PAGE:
Rock formation at Raneh Falls

Our guide also told us, sadly, that in 2004, the rainfall was so significant that the rivers overflowed and destroyed many villages and sanctuaries nearby. Unfortunately, I do not have photos of the active falls itself to show you today (please google these images if you wish to see some).

We visited the falls during the winter months, and by then there were no waterfalls. But we were not disappointed. Now, because the falls had dried up, we could see the volcanic rock wall formations very clearly in the same area.

Reminds me of the Great Canyons

I felt like I was at the Great Grand Canyon. Though I didn’t get a chance to see the falls today, I know for sure having the opportunity to witness two breath-taking views at the same location would indeed be a blessing. So, dear guides and those who work here, you are very lucky indeed!

According to our guide, the rocks here are rich in granite and dolomite. I learnt there are five different rocks that influence the colours you see here —dolomite (green), Jasper (red), brown quartz, pink granite, and black basalt.

Mineral rich rocks

The Ghariyal Sanctuary is within the falls. Here you can see many animals of the forest, including monkeys, deer, jackals, crocodiles, blackbirds, and antelopes. The animals we saw looked so comfortable. I don’t think they like us visitors.

Deer sighting

The sanctuary was very serene and quiet during our visit. There was just one other group of tourists when we arrived. They left soon after.

Search in progress

Hello there monkeys!

Yo yo Monkeys!

We spotted a crocodile camouflaged by the rocks. Do you see it?

Look again

Here is a closeup shot.

Alright, there you are!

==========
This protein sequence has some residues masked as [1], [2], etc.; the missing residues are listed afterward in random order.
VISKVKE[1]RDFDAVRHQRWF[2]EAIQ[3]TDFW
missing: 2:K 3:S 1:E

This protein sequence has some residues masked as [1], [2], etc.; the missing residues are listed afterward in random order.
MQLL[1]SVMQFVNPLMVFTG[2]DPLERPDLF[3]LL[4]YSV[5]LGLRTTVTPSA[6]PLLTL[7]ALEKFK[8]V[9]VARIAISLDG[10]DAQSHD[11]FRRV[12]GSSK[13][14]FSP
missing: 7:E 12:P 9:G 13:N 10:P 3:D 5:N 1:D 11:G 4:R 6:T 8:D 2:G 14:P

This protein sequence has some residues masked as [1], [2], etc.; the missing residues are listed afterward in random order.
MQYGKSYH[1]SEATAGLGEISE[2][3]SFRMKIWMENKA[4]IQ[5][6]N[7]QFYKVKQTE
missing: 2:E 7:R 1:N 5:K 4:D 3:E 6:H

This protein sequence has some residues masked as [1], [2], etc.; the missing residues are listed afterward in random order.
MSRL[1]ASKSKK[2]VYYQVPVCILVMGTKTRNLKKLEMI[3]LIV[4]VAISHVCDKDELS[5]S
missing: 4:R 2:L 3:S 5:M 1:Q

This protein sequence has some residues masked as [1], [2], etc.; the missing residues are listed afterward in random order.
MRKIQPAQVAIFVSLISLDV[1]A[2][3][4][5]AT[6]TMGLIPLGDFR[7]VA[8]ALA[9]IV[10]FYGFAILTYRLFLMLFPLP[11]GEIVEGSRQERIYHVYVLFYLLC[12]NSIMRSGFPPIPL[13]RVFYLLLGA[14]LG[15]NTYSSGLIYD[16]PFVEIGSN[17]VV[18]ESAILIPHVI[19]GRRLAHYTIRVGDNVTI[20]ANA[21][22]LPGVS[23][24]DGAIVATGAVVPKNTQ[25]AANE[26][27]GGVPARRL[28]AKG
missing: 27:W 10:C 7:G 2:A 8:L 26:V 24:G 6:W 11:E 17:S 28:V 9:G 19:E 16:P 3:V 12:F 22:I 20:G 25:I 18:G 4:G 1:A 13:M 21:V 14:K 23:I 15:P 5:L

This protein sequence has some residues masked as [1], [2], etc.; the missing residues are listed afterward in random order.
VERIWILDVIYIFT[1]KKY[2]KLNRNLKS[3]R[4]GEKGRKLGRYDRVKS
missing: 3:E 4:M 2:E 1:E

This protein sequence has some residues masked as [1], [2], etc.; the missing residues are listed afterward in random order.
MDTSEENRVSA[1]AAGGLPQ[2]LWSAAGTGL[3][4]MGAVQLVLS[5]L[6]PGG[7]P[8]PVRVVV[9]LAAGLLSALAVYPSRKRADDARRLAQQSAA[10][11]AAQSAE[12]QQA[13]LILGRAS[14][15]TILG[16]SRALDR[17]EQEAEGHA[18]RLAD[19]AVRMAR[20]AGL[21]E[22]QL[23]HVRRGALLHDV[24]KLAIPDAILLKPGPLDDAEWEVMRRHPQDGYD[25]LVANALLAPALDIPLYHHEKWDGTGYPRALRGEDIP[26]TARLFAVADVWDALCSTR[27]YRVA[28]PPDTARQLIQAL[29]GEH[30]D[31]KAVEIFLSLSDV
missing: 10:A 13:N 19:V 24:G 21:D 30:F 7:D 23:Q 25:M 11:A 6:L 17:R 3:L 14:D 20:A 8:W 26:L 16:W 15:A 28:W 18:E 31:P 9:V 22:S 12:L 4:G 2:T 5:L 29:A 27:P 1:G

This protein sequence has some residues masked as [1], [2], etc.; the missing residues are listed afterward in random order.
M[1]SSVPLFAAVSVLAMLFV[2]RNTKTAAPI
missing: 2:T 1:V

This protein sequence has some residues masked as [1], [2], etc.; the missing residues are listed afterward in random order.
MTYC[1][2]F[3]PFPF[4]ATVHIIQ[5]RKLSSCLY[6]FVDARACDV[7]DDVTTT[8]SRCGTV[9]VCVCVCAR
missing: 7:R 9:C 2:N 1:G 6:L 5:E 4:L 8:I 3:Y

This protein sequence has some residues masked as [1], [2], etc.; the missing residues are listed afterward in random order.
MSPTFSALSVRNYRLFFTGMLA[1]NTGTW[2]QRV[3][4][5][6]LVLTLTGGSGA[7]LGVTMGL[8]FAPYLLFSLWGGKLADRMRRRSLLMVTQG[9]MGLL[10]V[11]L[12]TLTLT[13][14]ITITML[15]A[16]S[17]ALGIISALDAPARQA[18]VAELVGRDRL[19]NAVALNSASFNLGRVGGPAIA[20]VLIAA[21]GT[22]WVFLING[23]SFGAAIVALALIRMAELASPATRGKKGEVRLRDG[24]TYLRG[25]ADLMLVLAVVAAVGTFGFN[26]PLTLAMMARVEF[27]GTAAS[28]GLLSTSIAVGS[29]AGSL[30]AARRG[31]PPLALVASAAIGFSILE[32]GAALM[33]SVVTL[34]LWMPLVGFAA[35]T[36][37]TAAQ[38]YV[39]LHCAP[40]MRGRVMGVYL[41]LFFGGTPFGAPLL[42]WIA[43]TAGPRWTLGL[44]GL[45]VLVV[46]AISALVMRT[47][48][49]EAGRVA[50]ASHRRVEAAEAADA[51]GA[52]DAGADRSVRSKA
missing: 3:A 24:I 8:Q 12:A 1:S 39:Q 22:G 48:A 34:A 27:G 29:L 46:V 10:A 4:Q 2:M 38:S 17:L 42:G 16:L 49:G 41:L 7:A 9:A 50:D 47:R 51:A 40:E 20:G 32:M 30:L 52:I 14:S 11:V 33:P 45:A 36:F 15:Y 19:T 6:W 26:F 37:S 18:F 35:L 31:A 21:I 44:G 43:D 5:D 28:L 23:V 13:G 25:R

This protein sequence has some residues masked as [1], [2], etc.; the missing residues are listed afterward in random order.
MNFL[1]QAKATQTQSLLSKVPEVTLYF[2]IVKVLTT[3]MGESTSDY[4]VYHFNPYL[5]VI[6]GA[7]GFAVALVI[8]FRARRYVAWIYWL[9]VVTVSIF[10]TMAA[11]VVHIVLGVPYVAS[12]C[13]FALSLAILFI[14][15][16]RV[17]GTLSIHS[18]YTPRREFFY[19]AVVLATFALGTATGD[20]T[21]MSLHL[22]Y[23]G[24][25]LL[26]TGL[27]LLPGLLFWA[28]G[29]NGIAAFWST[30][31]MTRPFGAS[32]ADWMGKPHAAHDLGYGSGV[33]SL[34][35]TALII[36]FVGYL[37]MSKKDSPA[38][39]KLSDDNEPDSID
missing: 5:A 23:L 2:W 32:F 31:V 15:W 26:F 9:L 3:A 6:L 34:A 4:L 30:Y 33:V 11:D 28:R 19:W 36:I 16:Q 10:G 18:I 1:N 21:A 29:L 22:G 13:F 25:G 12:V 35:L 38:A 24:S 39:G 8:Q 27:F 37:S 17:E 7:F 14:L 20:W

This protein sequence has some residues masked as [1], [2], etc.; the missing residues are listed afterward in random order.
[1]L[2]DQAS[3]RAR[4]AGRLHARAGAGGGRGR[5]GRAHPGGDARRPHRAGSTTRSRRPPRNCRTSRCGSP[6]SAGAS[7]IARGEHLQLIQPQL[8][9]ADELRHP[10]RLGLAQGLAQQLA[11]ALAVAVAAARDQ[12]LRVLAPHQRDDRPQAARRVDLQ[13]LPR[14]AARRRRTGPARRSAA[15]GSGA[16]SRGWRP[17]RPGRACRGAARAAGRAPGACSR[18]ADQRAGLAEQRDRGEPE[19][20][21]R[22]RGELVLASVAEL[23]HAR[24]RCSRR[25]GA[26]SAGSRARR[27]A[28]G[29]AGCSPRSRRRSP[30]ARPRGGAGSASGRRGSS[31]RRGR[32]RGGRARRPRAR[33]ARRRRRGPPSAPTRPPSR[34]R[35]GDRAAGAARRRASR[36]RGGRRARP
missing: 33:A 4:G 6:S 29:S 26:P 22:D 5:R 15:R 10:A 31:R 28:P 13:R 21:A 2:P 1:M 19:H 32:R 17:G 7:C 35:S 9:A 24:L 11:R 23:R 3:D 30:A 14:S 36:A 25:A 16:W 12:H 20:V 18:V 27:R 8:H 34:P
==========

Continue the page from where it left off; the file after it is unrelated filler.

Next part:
We would have loved to have spent more time under the shady trees and looking out for more crocodiles and migrating birds, but we had to move on. Being accompanied by a licensed guide ensured that curious visitors (like me) would not stray onto unsafe paths. This meant no picnicking or staying under shady trees for long. But, if you need to get a drink, both hot and cold beverages are sold at the little souvenir shop at the entrance. Oh yes, before I forget, no camping or stargazing is permitted here.

The Ken and surroundings

The visit to both Raneh Falls and Ghariyal Sanctuary can be easily completed within 2 hours.

Migrating Siberians 

My cuppa for today’s post is one taken at Khajuraho, a town near Raneh Falls. To read more on this tea, visit the post on Khajuraho here.

Before this trip, I was slightly disappointed for having to miss out an opportunity to get face-to-face with Indian tigers in the Panna National Park. But, in a way, I am happy Panna National Park was overbooked. Otherwise, I would have missed out on knowing the Grand Canyons of Asia.

Enjoy your cuppa under the bright blue skies and humbling silence of the Raneh rocks. Counting Stars, ReachingDelphi.


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  1. wow, thanks Uma, I learnt something new about Incredible India, it widened my perception about the subcontinent.

    1. Thank you Stano. I am happy you found this informative. The colourful canyon is another reminder of the beautiful nature that we are blessed with.